The foreseeable future for payment services…

June 1, 2017

The European Parliament’s PSD2 (Payment Services Directive 2) requires banks to provide publicly available APIs (Application Program Interface) to allow access to bank accounts and to begin payment services until January 2018.


Will this directive represent the much-heralded banks’ death? In 1994, Bill Gates had hinted the need for banking services, but not necessarily for banks, as a future issue. Will PSD2 serve as another nail in the traditional banks’ model coffin?


Abel Camelo
Abel Camelo – Manager at Infosistema

In a nutshell, PSD2 will allow bank customers, either individual or companies, to obtain third party services for their account management. In a near future (2018), we could for example be able to approve the payment of the electricity bill through Uber or even Facebook. It will force banks to provide customers’ accounts access to new service providers through open APIs.

This new directive promotes a whole new spectrum of services for start-ups in the “fintech” space to provide, which will fit into the existing systems of the financial sector instead of replacing them, prompting the creation of a more convenient ecosystem for the client.

What is the challenge that PSD2 poses for banks and why is there an over-concern? PSD2 will require investment from the financial sector in order to ensure regulatory compliance. It remains to be seen how this sector will boost revenue and potentially reverse the reduction of positive flows.

What changes does PSD2 bring? PSD2 attempts to standardize, merge and improve the payments’ efficiency in the European Union, offering a greater consumer’s protection. These changes will result in a ban to card payment surcharges but also in the incorporation and clarification of the emergent payment methods, levelling the playing field (between financial institutions and third parties) for service providers. In practice, the consumers will allow access to their bank details to third parties (e.g. a retailer), resulting in a direct payment, without intermediaries, to the retailer. PSD2 will also enable the use of account integrating services for those who have accounts in multiple banks: the entire customer’s banking data will be displayed in a single portal, through an information services provider’s app.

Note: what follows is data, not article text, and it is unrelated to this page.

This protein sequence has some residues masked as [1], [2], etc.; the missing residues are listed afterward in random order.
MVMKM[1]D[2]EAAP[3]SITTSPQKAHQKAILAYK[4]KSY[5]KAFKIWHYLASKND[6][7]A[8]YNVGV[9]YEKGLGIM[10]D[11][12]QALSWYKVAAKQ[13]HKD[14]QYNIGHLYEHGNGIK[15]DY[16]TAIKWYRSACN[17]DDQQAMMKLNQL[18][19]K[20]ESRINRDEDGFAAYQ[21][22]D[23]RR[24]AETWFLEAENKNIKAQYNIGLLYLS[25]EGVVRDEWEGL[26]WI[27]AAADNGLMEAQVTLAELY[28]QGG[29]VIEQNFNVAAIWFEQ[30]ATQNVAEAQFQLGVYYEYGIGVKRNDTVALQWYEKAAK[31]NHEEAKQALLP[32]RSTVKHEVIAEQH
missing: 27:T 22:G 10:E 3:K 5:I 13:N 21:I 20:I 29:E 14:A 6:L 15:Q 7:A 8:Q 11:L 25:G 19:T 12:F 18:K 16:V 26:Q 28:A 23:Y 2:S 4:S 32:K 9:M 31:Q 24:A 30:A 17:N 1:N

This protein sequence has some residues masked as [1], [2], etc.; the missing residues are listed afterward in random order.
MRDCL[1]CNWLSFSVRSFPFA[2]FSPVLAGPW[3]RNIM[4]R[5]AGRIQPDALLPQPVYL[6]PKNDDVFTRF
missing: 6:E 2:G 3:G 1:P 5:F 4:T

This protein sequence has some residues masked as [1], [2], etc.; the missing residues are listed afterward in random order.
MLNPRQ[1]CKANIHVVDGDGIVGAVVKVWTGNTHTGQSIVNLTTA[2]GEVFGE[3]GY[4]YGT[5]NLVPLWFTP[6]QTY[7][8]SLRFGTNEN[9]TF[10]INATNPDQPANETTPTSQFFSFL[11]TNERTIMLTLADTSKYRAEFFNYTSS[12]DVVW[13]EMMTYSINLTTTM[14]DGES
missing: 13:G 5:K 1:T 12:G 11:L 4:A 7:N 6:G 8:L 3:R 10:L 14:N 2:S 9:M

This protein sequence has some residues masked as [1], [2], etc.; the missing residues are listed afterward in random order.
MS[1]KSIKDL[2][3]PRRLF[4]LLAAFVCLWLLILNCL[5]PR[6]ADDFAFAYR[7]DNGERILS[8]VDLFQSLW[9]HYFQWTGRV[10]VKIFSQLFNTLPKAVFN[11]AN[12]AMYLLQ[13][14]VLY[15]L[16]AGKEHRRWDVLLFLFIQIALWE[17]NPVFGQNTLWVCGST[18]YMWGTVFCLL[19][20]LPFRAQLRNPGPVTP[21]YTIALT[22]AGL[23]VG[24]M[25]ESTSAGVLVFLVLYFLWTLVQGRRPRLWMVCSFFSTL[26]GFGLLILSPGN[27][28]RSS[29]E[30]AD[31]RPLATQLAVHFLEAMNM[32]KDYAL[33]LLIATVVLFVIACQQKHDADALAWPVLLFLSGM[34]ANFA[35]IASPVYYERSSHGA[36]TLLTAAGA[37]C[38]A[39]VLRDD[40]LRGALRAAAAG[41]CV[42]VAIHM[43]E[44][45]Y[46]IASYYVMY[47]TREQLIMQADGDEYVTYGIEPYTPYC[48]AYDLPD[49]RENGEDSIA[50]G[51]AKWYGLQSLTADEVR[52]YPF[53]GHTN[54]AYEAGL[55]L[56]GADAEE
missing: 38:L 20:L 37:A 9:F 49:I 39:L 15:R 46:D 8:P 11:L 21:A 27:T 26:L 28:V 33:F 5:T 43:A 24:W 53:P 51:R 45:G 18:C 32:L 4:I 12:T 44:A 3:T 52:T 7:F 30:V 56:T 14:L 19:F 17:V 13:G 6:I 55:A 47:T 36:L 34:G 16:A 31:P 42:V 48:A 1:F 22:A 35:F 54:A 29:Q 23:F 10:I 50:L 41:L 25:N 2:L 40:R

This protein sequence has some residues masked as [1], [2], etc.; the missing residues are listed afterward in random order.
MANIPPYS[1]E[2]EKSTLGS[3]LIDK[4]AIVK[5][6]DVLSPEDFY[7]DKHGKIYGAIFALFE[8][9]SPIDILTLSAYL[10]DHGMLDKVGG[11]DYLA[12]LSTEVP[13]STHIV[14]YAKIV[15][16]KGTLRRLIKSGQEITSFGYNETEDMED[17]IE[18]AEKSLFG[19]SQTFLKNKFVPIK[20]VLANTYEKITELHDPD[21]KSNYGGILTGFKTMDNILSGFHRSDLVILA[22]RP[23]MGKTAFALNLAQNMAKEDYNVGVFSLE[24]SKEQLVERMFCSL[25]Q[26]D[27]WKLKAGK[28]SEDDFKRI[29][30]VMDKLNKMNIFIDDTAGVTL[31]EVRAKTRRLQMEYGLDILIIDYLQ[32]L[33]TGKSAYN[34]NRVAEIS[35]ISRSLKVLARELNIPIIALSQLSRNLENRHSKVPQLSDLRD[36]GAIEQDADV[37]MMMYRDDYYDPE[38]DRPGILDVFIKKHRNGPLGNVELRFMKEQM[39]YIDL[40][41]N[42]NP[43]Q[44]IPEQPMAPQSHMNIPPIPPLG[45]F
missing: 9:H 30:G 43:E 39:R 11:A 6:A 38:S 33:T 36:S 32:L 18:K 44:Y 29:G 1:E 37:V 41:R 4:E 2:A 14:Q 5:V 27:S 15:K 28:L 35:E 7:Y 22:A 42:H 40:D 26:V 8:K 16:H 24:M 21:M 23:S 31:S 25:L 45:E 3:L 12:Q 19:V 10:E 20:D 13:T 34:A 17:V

The connection between service providers and banks will be activated through APIs. Through this, non-financial organizations will be able to enter the financial market without the need to comply with the heavy legal and infrastructure requirements that banks have to comply. It will still be required for service providers to follow the best authentication practices and to ensure compliance with security policies. The typical market competition between banks will now extend to all those who provide financial services, thus enhancing the ecosystem’s competitiveness, breadth and value creation for the customer.

From my point of view, the new non-financial organizations have so far shown a greater appetite for approaching these requirements in a more customer-centric and innovative way than most traditional banks.

PSD2 will fundamentally change the payments’ value chain, promoting profitable business models and raising the customers’ expectations. Banks will have to rethink their IT enterprise architecture and, surely, new business opportunities in benefit of the clients will arise, possibly creating new revenue streams. For this reason, banks should reconsider their business models and prepare for the ongoing PSD2 driven digital transformation, determining if they will be simply supporting costs or extracting value from this new opportunity.


Published on: Jornal de Negócios

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